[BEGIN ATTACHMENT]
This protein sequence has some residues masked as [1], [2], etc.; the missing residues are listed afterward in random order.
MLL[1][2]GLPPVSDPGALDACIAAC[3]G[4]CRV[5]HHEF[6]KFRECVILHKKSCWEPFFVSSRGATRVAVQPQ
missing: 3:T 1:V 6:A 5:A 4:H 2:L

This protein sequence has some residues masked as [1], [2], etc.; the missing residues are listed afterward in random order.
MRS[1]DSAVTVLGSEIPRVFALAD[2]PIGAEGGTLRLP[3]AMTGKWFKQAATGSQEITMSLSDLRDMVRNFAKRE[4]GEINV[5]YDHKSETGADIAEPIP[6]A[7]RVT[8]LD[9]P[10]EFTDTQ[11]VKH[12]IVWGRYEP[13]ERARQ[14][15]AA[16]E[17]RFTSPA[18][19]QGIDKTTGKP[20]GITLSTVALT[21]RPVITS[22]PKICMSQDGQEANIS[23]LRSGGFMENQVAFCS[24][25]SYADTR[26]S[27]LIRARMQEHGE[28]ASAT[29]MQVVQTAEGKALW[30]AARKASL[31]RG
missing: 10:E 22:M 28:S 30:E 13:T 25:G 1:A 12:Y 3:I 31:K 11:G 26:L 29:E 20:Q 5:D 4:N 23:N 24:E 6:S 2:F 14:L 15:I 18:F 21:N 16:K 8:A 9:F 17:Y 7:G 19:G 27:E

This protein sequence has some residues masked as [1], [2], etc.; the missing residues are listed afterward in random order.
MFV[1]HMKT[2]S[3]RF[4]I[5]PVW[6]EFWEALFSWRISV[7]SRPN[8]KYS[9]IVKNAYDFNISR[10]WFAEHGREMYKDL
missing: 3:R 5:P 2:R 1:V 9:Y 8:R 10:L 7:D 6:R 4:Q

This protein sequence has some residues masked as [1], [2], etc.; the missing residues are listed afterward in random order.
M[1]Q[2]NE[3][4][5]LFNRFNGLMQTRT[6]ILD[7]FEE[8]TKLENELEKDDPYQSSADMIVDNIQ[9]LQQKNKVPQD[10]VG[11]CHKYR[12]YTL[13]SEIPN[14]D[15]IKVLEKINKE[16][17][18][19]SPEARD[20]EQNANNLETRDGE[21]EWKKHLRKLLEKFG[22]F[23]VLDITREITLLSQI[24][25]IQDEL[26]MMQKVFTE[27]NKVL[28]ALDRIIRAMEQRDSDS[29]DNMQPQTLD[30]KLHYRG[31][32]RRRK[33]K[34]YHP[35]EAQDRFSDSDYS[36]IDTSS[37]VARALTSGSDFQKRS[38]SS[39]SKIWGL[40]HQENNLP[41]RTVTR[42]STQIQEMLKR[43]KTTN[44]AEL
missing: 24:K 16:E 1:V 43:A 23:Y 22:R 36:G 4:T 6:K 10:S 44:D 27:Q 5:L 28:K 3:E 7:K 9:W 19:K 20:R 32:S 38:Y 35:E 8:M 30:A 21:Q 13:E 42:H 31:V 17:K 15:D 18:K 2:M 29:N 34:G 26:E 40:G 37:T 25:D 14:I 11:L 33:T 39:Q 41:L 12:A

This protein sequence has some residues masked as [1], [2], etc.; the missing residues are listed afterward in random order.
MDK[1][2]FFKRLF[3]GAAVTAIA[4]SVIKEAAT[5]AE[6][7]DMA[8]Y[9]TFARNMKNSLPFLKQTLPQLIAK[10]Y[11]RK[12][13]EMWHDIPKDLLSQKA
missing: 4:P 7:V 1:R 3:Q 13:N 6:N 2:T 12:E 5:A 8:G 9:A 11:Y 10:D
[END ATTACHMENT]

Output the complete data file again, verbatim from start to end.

This protein sequence has some residues masked as [1], [2], etc.; the missing residues are listed afterward in random order.
MLL[1][2]GLPPVSDPGALDACIAAC[3]G[4]CRV[5]HHEF[6]KFRECVILHKKSCWEPFFVSSRGATRVAVQPQ
missing: 3:T 1:V 6:A 5:A 4:H 2:L

This protein sequence has some residues masked as [1], [2], etc.; the missing residues are listed afterward in random order.
MRS[1]DSAVTVLGSEIPRVFALAD[2]PIGAEGGTLRLP[3]AMTGKWFKQAATGSQEITMSLSDLRDMVRNFAKRE[4]GEINV[5]YDHKSETGADIAEPIP[6]A[7]RVT[8]LD[9]P[10]EFTDTQ[11]VKH[12]IVWGRYEP[13]ERARQ[14][15]AA[16]E[17]RFTSPA[18][19]QGIDKTTGKP[20]GITLSTVALT[21]RPVITS[22]PKICMSQDGQEANIS[23]LRSGGFMENQVAFCS[24][25]SYADTR[26]S[27]LIRARMQEHGE[28]ASAT[29]MQVVQTAEGKALW[30]AARKASL[31]RG
missing: 10:E 22:M 28:S 30:E 13:T 25:G 1:A 12:Y 3:I 31:K 11:G 26:L 29:E 20:Q 5:D 4:N 23:N 24:E 6:S 2:F 14:L 15:I 18:F 21:N 16:K 8:A 9:F 17:Y 7:G 19:G 27:E

This protein sequence has some residues masked as [1], [2], etc.; the missing residues are listed afterward in random order.
MFV[1]HMKT[2]S[3]RF[4]I[5]PVW[6]EFWEALFSWRISV[7]SRPN[8]KYS[9]IVKNAYDFNISR[10]WFAEHGREMYKDL
missing: 3:R 5:P 2:R 1:V 9:Y 8:R 10:L 7:D 6:R 4:Q

This protein sequence has some residues masked as [1], [2], etc.; the missing residues are listed afterward in random order.
M[1]Q[2]NE[3][4][5]LFNRFNGLMQTRT[6]ILD[7]FEE[8]TKLENELEKDDPYQSSADMIVDNIQ[9]LQQKNKVPQD[10]VG[11]CHKYR[12]YTL[13]SEIPN[14]D[15]IKVLEKINKE[16][17][18][19]SPEARD[20]EQNANNLETRDGE[21]EWKKHLRKLLEKFG[22]F[23]VLDITREITLLSQI[24][25]IQDEL[26]MMQKVFTE[27]NKVL[28]ALDRIIRAMEQRDSDS[29]DNMQPQTLD[30]KLHYRG[31][32]RRRK[33]K[34]YHP[35]EAQDRFSDSDYS[36]IDTSS[37]VARALTSGSDFQKRS[38]SS[39]SKIWGL[40]HQENNLP[41]RTVTR[42]STQIQEMLKR[43]KTTN[44]AEL
missing: 24:K 16:E 1:V 43:A 23:Y 22:R 36:G 4:T 6:K 10:S 44:D 27:Q 5:L 28:K 3:E 7:K 9:W 19:K 20:R 32:S 38:Y 35:E 8:M 30:A 21:Q 13:E 42:H 31:V 17:K 15:D 18:K 2:M 29:N 34:G 26:E 40:G 37:T 25:D 14:I 11:L 33:T 39:Q 41:L 12:A

This protein sequence has some residues masked as [1], [2], etc.; the missing residues are listed afterward in random order.
MDK[1][2]FFKRLF[3]GAAVTAIA[4]SVIKEAAT[5]AE[6][7]DMA[8]Y[9]TFARNMKNSLPFLKQTLPQLIAK[10]Y[11]RK[12][13]EMWHDIPKDLLSQKA
missing: 4:P 7:V 1:R 3:Q 13:N 6:N 2:T 12:E 5:A 8:G 9:A 11:Y 10:D